Anyway, as this appointment dragged on, I realized I was going to miss the visit I had planned with my realtor-friend Liza (you forgot about that house-on-the-market thing, didn’t you?) and her best friend, another mom from the church/school, Beth Ann. I had to call them and cancel. The appointment took almost 3 hours, mainly of waiting. All of that waiting revealed that there was nothing wrong with my eyes from surgery, but that my prescription was terribly outdated.

Jumping back to Opare and the MRI meltdown, I felt terribly guilty that he was going to send Angela with me after having basically dominated poor Laurabeth only a day or two before, but I also was a complete mess, so I agreed. Angela said she’d be right back to get me. Five minutes passed, then ten. Then someone with a clipboard came in and said “You’re not [enter man’s name here], are you?” I shook my head. He left in a hurry. I heard them in the room next door (my door was wide open). “We’re taking you down for your MRI now.” Wait, what? Two of us? I know there are lots of brain injury people, but two of us at the same time?

Opare reappeared. “The MRI was for the patient next door. They had the room numbers wrong.” You mean I had that whole meltdown for nothing? Yep. Pretty much.

 

Waiting for my montage

“You know what my usual breakfast is?” Lilian asked as she was rolled up to the breakfast table. “Coffee and a cigarette.” Belly shots and meds for everyone.

Looking at the calendar, June 2, 2012 was a Saturday. I don’t have any notes for that day and I may have had one or more of the rotating temporary therapists. I know I had a scheduled release date by the 2nd: June 15th. I had less than two weeks before I would be sent back out into the real world to take care of three small children. It was a Herculean task given where I was on June 2nd. Urecholine was making no difference with my bladder so far and I was still being cathed several times a day. So is learning how to cath yourself part of the Rehab curriculum?

My left hand was showing some limited movement, but my shoulder still was not. When I was lifted to my feet, my left ankle would almost immediately roll and the only way I could “walk” was with the help of two therapists. One, often Germaine, would be next to me, supporting some of my weight and telling me to “look up, look up” as looking at your feet doesn’t work at all. Cheryl would be next to me on a rolling stool, lifting and placing my foot a step at a time. It was slow and tedious. 13 days? I’m supposed to go home in 13 days? I’ll be a cripple and a burden. I need a montage scene. Like now.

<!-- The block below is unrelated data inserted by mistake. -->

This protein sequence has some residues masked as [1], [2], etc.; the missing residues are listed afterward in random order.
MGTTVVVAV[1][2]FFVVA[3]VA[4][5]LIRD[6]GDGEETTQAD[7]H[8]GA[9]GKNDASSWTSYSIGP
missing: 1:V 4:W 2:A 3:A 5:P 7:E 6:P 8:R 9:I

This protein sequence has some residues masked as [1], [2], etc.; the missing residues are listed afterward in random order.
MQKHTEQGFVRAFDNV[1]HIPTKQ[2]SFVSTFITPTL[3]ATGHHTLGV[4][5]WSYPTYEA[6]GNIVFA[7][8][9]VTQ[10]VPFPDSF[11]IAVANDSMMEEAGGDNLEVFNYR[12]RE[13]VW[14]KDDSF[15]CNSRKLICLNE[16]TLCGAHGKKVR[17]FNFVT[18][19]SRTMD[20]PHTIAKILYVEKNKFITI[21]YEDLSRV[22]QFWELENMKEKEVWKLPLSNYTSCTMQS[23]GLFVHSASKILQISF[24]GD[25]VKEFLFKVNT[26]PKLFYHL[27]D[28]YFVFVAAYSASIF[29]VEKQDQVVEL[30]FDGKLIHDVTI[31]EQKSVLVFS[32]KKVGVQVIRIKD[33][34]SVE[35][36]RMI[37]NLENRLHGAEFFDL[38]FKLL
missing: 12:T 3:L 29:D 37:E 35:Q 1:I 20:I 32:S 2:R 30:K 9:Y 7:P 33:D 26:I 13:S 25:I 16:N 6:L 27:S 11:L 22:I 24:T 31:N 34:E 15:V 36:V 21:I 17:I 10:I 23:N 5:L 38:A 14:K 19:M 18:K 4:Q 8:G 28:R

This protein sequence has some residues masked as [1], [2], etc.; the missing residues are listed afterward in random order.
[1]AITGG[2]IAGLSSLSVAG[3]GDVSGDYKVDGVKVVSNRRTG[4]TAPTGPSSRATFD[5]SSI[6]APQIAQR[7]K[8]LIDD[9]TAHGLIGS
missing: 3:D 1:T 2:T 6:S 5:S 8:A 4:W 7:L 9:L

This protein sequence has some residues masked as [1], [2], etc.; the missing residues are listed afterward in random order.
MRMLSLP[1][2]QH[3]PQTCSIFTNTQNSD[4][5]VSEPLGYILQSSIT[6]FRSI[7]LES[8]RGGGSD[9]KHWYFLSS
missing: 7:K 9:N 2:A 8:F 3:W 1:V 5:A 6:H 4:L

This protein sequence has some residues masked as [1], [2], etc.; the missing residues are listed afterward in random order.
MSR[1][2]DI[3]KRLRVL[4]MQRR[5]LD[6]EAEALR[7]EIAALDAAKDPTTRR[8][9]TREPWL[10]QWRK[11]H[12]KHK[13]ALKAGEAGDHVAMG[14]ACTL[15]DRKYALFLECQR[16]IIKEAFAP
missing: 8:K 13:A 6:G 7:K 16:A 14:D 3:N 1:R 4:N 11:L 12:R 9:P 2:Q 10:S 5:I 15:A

When I was 18, I left my hometown of Denver to go to college in Los Angeles with stars in my eyes. I was ready to take on Hollywood and become a major director. I lasted a year as Film Production Major. Turns out I could not talk mise-en-scene and I thought Citizen Kane was just kind of boring. My movie tastes were not highbrow enough for me to a film major, so I switched to Television Production. Then, I got a PhD in Medieval Studies. Go figure.

Where was I? Oh, yes, my lowbrow taste in movies and what that meant in Rehab in 2012. What it meant was that I was sitting in my wheelchair (now padded thanks to my PT Cheryl) waiting for my montage scene. You know, the montage scene in every cheesy movie where the downtrodden hero “slowly” overcomes impossible odds through short vignettes and ends up building something amazing and/or becoming someone amazing over the course of a single song.

Here is a classic example and one of my favorites from Rocky IV. In the cold, unfriendly USSR, Rocky Balboa prepares to face the Soviet boxer Drago to avenge the death of his friend and trainer Apollo Creed.

If only I could get a montage. If only I could go from hunched in my wheelchair to boxing a Russian over the course of a song. Or, if not boxing a Russian, maybe just peeing on my own and walking unassisted.

A note to those of you who have been reading every day: thank you, it means a great deal to me. Here in June 2014, things are starting to get crazy with the end of the school year, kids’ baseball, trips to see family and general “summerness” with young children. My original intent to post an entry every day is not realistic in the face of parenthood and remaining plugged into life as opposed to my laptop, so the entries may start to slow down from every day to a few times per week. If you’d like, you can subscribe by email, so that you will be notified when I post a new entry. I will still be posting them on Twitter (for my whole 10 followers–Twitter is NOT my thing) and Facebook, too.

Out, damned staples! Out I say!

I think I’ve mentioned how insanely early the day started in the Rehab ward and that it was the night nurses and techs who got the patients ready for breakfast before the 7:30am shift change. So, when I heard a cart being wheeled in on the morning of June 1st, I imagined they were coming to scan and drain my bladder. Why would they need to scan it first thing? They know it’s full.